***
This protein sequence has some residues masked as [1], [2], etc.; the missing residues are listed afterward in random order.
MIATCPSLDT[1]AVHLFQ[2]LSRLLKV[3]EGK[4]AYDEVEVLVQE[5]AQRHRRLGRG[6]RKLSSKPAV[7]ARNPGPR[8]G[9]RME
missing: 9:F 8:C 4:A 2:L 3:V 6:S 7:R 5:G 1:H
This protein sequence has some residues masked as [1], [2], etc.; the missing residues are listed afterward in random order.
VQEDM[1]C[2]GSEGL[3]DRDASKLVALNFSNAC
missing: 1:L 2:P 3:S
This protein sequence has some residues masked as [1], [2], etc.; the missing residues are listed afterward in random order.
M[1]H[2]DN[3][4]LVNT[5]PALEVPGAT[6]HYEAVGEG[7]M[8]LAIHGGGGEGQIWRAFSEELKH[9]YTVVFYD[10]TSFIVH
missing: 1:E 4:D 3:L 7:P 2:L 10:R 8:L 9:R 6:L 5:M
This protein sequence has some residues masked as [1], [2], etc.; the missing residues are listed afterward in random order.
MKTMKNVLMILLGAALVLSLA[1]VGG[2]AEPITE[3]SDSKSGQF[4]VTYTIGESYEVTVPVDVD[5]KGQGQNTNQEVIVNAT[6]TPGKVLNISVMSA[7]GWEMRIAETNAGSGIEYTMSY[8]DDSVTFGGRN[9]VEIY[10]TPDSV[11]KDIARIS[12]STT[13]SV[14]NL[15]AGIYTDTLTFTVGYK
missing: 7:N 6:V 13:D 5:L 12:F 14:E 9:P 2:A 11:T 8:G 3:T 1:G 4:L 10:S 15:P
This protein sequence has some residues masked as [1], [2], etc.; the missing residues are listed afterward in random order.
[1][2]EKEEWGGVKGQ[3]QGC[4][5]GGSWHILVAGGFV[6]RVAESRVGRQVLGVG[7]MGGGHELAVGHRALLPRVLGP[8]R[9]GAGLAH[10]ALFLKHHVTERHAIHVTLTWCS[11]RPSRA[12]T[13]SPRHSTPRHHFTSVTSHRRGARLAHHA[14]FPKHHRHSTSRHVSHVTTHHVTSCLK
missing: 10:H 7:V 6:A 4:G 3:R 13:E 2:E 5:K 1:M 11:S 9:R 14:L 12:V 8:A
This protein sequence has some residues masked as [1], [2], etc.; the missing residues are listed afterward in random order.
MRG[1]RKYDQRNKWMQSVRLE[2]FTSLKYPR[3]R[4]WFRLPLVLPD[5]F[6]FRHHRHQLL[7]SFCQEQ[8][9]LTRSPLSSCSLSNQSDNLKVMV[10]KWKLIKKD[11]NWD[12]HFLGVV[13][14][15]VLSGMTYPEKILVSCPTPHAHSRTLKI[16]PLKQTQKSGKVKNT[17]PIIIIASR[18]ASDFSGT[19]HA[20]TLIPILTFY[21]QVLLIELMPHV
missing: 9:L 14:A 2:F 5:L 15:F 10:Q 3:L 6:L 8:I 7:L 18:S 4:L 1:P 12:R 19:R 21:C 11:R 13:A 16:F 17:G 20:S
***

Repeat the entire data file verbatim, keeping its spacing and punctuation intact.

This protein sequence has some residues masked as [1], [2], etc.; the missing residues are listed afterward in random order.
MIATCPSLDT[1]AVHLFQ[2]LSRLLKV[3]EGK[4]AYDEVEVLVQE[5]AQRHRRLGRG[6]RKLSSKPAV[7]ARNPGPR[8]G[9]RME
missing: 9:F 8:C 4:A 2:L 3:V 6:S 7:R 5:G 1:H
This protein sequence has some residues masked as [1], [2], etc.; the missing residues are listed afterward in random order.
VQEDM[1]C[2]GSEGL[3]DRDASKLVALNFSNAC
missing: 1:L 2:P 3:S
This protein sequence has some residues masked as [1], [2], etc.; the missing residues are listed afterward in random order.
M[1]H[2]DN[3][4]LVNT[5]PALEVPGAT[6]HYEAVGEG[7]M[8]LAIHGGGGEGQIWRAFSEELKH[9]YTVVFYD[10]TSFIVH
missing: 1:E 4:D 3:L 7:P 2:L 10:R 8:L 9:R 6:L 5:M
This protein sequence has some residues masked as [1], [2], etc.; the missing residues are listed afterward in random order.
MKTMKNVLMILLGAALVLSLA[1]VGG[2]AEPITE[3]SDSKSGQF[4]VTYTIGESYEVTVPVDVD[5]KGQGQNTNQEVIVNAT[6]TPGKVLNISVMSA[7]GWEMRIAETNAGSGIEYTMSY[8]DDSVTFGGRN[9]VEIY[10]TPDSV[11]KDIARIS[12]STT[13]SV[14]NL[15]AGIYTDTLTFTVGYK
missing: 7:N 6:V 13:D 5:L 12:F 14:E 9:P 2:A 11:T 8:G 3:T 1:G 4:L 10:S 15:P
This protein sequence has some residues masked as [1], [2], etc.; the missing residues are listed afterward in random order.
[1][2]EKEEWGGVKGQ[3]QGC[4][5]GGSWHILVAGGFV[6]RVAESRVGRQVLGVG[7]MGGGHELAVGHRALLPRVLGP[8]R[9]GAGLAH[10]ALFLKHHVTERHAIHVTLTWCS[11]RPSRA[12]T[13]SPRHSTPRHHFTSVTSHRRGARLAHHA[14]FPKHHRHSTSRHVSHVTTHHVTSCLK
missing: 10:H 7:V 6:A 4:G 3:R 13:E 2:E 5:K 1:M 11:S 9:R 14:L 12:V 8:A
This protein sequence has some residues masked as [1], [2], etc.; the missing residues are listed afterward in random order.
MRG[1]RKYDQRNKWMQSVRLE[2]FTSLKYPR[3]R[4]WFRLPLVLPD[5]F[6]FRHHRHQLL[7]SFCQEQ[8][9]LTRSPLSSCSLSNQSDNLKVMV[10]KWKLIKKD[11]NWD[12]HFLGVV[13][14][15]VLSGMTYPEKILVSCPTPHAHSRTLKI[16]PLKQTQKSGKVKNT[17]PIIIIASR[18]ASDFSGT[19]HA[20]TLIPILTFY[21]QVLLIELMPHV
missing: 9:L 14:A 2:F 5:L 15:F 10:Q 3:L 6:L 8:I 7:L 18:S 4:L 1:P 12:R 19:R 21:C 11:R 13:A 16:F 17:G 20:S